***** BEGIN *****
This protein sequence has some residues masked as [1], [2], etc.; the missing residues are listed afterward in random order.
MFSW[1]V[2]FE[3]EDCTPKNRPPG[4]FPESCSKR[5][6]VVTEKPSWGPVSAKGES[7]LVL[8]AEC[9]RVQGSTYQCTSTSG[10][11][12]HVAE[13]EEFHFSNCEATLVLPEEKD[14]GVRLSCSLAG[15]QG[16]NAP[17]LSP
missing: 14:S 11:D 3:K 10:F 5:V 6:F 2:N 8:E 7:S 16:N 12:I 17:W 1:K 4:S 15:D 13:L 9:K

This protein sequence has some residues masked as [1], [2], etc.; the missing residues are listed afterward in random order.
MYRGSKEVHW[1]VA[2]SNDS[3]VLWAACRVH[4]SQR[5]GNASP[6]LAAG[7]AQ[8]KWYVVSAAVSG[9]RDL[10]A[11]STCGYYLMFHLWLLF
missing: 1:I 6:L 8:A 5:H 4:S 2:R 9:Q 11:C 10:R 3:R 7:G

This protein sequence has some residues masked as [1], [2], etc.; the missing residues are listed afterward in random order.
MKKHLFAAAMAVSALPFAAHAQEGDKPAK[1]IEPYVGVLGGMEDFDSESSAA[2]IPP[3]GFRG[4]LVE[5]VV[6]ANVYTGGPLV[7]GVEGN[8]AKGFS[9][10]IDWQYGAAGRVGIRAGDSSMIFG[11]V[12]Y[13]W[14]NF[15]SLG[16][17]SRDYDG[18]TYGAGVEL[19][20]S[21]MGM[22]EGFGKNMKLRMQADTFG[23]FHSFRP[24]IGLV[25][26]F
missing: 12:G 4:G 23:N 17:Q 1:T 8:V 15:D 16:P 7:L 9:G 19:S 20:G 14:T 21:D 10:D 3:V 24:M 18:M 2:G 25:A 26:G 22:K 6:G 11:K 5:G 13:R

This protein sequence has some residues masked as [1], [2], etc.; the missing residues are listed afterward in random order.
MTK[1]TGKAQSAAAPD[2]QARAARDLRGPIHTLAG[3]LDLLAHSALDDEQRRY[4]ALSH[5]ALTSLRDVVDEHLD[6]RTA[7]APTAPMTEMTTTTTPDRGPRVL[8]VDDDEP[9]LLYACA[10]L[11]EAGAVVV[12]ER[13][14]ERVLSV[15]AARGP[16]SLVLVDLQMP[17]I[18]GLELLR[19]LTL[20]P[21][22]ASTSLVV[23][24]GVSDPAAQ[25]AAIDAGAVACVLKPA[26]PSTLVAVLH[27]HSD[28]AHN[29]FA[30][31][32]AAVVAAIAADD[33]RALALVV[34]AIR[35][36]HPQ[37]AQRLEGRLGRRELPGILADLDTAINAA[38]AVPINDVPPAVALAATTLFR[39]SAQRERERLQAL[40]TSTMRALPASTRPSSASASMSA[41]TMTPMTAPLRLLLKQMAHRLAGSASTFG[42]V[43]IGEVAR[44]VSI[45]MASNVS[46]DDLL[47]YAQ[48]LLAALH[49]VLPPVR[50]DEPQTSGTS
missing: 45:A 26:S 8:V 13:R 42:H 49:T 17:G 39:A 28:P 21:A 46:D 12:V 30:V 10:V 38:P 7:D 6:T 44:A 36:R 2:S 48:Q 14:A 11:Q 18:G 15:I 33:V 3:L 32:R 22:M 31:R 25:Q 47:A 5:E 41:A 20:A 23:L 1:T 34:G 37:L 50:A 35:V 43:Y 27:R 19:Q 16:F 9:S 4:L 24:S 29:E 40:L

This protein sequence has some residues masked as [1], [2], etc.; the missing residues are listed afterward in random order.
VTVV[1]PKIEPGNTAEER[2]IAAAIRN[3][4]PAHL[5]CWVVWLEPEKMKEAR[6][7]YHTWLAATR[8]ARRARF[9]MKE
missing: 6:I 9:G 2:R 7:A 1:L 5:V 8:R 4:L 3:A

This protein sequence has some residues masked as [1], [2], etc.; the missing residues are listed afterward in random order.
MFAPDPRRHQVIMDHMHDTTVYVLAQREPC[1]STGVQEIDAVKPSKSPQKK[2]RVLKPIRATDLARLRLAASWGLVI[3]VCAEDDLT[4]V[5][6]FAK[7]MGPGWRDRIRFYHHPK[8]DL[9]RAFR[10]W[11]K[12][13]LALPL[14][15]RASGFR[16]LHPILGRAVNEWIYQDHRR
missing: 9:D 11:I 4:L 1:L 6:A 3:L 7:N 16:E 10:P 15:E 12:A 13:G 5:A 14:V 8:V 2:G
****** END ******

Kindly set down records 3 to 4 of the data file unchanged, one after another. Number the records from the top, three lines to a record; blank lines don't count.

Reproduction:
This protein sequence has some residues masked as [1], [2], etc.; the missing residues are listed afterward in random order.
MKKHLFAAAMAVSALPFAAHAQEGDKPAK[1]IEPYVGVLGGMEDFDSESSAA[2]IPP[3]GFRG[4]LVE[5]VV[6]ANVYTGGPLV[7]GVEGN[8]AKGFS[9][10]IDWQYGAAGRVGIRAGDSSMIFG[11]V[12]Y[13]W[14]NF[15]SLG[16][17]SRDYDG[18]TYGAGVEL[19][20]S[21]MGM[22]EGFGKNMKLRMQADTFG[23]FHSFRP[24]IGLV[25][26]F
missing: 12:G 4:G 23:N 17:Q 1:T 8:V 15:D 16:P 7:L 9:G 19:S 20:G 14:T 21:D 10:D 3:V 24:M 18:M 2:G 25:A 26:G 22:K 6:G 11:K 5:G 13:R

This protein sequence has some residues masked as [1], [2], etc.; the missing residues are listed afterward in random order.
MTK[1]TGKAQSAAAPD[2]QARAARDLRGPIHTLAG[3]LDLLAHSALDDEQRRY[4]ALSH[5]ALTSLRDVVDEHLD[6]RTA[7]APTAPMTEMTTTTTPDRGPRVL[8]VDDDEP[9]LLYACA[10]L[11]EAGAVVV[12]ER[13][14]ERVLSV[15]AARGP[16]SLVLVDLQMP[17]I[18]GLELLR[19]LTL[20]P[21][22]ASTSLVV[23][24]GVSDPAAQ[25]AAIDAGAVACVLKPA[26]PSTLVAVLH[27]HSD[28]AHN[29]FA[30][31][32]AAVVAAIAADD[33]RALALVV[34]AIR[35][36]HPQ[37]AQRLEGRLGRRELPGILADLDTAINAA[38]AVPINDVPPAVALAATTLFR[39]SAQRERERLQAL[40]TSTMRALPASTRPSSASASMSA[41]TMTPMTAPLRLLLKQMAHRLAGSASTFG[42]V[43]IGEVAR[44]VSI[45]MASNVS[46]DDLL[47]YAQ[48]LLAALH[49]VLPPVR[50]DEPQTSGTS
missing: 45:A 26:S 8:V 13:R 42:H 49:T 17:G 39:A 28:P 21:A 46:D 12:V 30:V 10:V 38:P 7:D 6:T 44:A 36:R 2:S 48:Q 14:A 11:Q 18:G 15:I 33:V 3:L 32:R 22:M 31:R 25:Q 47:A 5:E 41:A 20:A 23:L 1:T 34:G 37:L 50:A 35:V 43:Y 27:R 19:Q 16:F 9:S 4:L 24:S 29:E 40:L